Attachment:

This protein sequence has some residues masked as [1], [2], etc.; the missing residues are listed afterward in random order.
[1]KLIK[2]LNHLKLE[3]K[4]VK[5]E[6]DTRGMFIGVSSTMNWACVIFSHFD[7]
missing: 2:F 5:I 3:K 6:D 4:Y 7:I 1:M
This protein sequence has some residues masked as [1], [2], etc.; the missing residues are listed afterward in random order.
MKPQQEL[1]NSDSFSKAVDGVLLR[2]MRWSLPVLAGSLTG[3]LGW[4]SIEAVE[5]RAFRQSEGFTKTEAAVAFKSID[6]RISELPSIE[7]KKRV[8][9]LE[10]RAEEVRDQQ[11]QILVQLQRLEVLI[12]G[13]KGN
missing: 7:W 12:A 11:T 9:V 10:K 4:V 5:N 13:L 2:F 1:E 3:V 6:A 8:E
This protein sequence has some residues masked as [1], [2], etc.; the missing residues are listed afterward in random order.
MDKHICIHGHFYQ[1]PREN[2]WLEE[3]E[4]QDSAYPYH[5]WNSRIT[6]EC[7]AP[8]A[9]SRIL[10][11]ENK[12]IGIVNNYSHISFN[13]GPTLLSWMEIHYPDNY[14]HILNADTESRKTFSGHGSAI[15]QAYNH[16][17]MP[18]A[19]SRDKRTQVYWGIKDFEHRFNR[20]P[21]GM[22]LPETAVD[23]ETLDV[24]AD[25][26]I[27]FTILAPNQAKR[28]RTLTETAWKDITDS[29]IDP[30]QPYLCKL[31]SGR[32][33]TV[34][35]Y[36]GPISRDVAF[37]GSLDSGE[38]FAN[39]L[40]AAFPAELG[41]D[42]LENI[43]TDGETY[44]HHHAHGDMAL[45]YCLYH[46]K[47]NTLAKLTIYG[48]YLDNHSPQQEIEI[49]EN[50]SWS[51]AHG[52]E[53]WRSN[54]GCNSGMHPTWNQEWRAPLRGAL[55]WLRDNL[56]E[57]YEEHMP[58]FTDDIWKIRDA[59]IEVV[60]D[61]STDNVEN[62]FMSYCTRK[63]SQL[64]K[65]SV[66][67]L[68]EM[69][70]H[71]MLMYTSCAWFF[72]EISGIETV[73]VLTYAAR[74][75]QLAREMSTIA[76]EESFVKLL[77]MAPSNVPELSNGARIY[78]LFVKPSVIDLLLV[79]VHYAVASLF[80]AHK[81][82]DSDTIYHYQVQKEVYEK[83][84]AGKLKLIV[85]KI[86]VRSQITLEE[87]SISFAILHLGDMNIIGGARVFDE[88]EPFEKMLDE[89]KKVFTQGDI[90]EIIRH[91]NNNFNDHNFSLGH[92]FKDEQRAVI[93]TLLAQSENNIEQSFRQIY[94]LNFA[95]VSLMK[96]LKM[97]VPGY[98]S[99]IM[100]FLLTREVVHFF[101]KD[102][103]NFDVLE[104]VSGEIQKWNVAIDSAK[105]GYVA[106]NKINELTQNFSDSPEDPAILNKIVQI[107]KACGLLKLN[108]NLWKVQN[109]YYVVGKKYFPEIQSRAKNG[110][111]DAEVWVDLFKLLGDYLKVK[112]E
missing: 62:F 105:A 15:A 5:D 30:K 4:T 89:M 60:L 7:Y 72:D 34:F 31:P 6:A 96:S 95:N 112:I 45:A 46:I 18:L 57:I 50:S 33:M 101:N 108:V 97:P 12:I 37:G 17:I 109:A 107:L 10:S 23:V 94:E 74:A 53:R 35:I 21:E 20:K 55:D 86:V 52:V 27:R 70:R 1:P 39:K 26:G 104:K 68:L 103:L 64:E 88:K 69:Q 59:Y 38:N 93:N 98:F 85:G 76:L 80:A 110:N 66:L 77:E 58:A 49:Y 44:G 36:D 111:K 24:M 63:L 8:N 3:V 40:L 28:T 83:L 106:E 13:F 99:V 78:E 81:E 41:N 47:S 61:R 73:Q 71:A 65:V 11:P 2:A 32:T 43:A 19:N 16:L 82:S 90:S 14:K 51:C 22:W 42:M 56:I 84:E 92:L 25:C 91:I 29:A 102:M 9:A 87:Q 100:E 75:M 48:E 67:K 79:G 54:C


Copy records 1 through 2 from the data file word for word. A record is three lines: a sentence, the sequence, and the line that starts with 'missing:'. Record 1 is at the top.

This protein sequence has some residues masked as [1], [2], etc.; the missing residues are listed afterward in random order.
[1]KLIK[2]LNHLKLE[3]K[4]VK[5]E[6]DTRGMFIGVSSTMNWACVIFSHFD[7]
missing: 2:F 5:I 3:K 6:D 4:Y 7:I 1:M
This protein sequence has some residues masked as [1], [2], etc.; the missing residues are listed afterward in random order.
MKPQQEL[1]NSDSFSKAVDGVLLR[2]MRWSLPVLAGSLTG[3]LGW[4]SIEAVE[5]RAFRQSEGFTKTEAAVAFKSID[6]RISELPSIE[7]KKRV[8][9]LE[10]RAEEVRDQQ[11]QILVQLQRLEVLI[12]G[13]KGN
missing: 7:W 12:A 11:T 9:V 10:K 4:V 5:N 13:L 2:F 1:E 3:V 6:A 8:E